What has surely been one of the most exciting major party nominating processes ever in Virginia has come to an end with the selection of Democrat Andrew P. Miller and Republican Richard D. Obenshain as U.S. Senate candidates.

Now, there is good reason for voters to hope that these two energetic politicians will produce an equally exciting general election contest - one in which each is forced by the other to spell out explicitly how he and his party will try to influence national policy in key areas: Taxation, management of the economy, foreign policy, defense, civil rights and the growing federal role in state and local government.

It is reasonable for voters to entertain such a hope partly because of what these candidates are not. Voters are not dealing here with charismatics. Neither has personal wealth, a famous spouse, a glittering lifestyle or a crusader's image to fog voter perceptions.

Moreover, neither of these young men - Obenshain is 42 and Miller 45 - has the political momentum of a Mills Godwin or a Harry Byrd which allows them to wear the cloak of hoary political tradition as a shield against critical injury.

What voters do have here is a couple of individuals unremarkable in every way except for their capacity to survive and speak intelligently to the issues of the time. Yet both have begun their campaigns by linking one another to polarizing figures of the recent past.

Miller has tried to saddle Obenshain with retiring Sen. William L. Scott, the controversial Republican who was elected when Obenshain was state party chairman. Obenshain has tried relentlessly to establish Miller as a supporter of former Lt. Gov. Henry E. Howell, controversial champion of the liberal faction of the Democratic party.

The fact is that Obenshain was not responsible for either the nomination or election of Scott and has almost nothing in common with that senator except a deep-seated conservatism. Obsenshain probably is willing to defend Scott's voting record, which is similar to that of the majority of the Virginia congressional delegation, but that is not likely to be Miller's point of attack.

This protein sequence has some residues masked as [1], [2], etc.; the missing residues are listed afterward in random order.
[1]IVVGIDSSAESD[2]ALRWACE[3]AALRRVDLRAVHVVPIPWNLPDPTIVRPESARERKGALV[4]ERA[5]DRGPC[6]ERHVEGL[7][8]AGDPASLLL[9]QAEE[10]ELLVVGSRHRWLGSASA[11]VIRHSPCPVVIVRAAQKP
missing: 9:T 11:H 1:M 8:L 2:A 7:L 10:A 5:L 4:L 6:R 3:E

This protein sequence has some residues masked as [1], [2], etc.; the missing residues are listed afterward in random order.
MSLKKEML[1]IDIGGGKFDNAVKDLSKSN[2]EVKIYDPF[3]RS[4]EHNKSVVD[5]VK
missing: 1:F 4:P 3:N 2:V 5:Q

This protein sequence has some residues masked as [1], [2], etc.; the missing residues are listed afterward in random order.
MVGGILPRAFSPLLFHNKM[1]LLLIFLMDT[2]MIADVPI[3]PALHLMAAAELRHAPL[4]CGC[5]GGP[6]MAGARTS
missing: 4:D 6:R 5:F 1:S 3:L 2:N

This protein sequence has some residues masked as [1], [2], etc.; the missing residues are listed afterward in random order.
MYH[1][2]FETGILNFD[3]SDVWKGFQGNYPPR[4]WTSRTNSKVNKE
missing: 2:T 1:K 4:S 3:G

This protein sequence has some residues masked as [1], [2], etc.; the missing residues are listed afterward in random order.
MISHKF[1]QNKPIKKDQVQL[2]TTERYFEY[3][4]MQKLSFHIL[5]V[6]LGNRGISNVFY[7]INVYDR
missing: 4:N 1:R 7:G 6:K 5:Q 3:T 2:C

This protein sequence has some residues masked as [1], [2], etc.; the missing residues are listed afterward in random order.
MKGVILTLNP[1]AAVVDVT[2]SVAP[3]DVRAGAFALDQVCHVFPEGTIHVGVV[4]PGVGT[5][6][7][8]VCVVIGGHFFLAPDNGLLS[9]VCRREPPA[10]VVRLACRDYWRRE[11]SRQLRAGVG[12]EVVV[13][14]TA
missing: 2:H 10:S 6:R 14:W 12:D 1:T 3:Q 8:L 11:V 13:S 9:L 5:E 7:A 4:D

Miller and Howell share nothing in common except a mutual low regard that, as in usual in politics, is intensified by the fact both are members of the same party. Howell beat Miller in the 1977 gubernatorial primary and supported his leading opponent for the Senate nomination.

Howell and Scott have only one thing in common. Both are now extinct as factors in statewide politics. If the two major party candidates try to revive them and the antagonisms they inspire for yet another campaign, a search for a serious write-in candidate would be the appropriate public response.

The only political figure other than the candidates who can legitimately be a factor in this Senate race is President Carter. Obenshain already has made what he perceives to be Carter's failures a central theme of his campaign.

However, if he manages to link Miller and Carter in a common political cause, he will have succeeded where Carter political aides Hamilton Jordan and Frank Moore utterly failed.

Carter's affinity for Howell set up a naturl hostility between him and Miller in 1976, and Miller, then attorney general, was a tepid campaigner for Carter in the presidential race. Carter staffers who came to Virginia from other states disliked Miller, blamed him in part of the Republican victory in the state and were delighted when Howell defeated him in the 1977 primary.

This is a history that is not likely to make Miller a defender of the President this year. In fact, the Carter issue may come down to the question of whether a member of the majority of minority party can be the most effective critic of the President in the Senate.

This is a question that Obenshain and Miller can thrash out before the voters in the debates that both sides have now promised to provide. The two candidates are able lawyers and aggressive politicians. They should be good debaters and the combat between them should not be muffled by panels of pipe-puffing journalists marshaled by the League of Women Voters or Jaycees.

These two should be allowed to slug it out, toe to toe in the classic format of argument and rebuttal that allows each to be the others inquisitor.

For the rest of us, it should be great fun.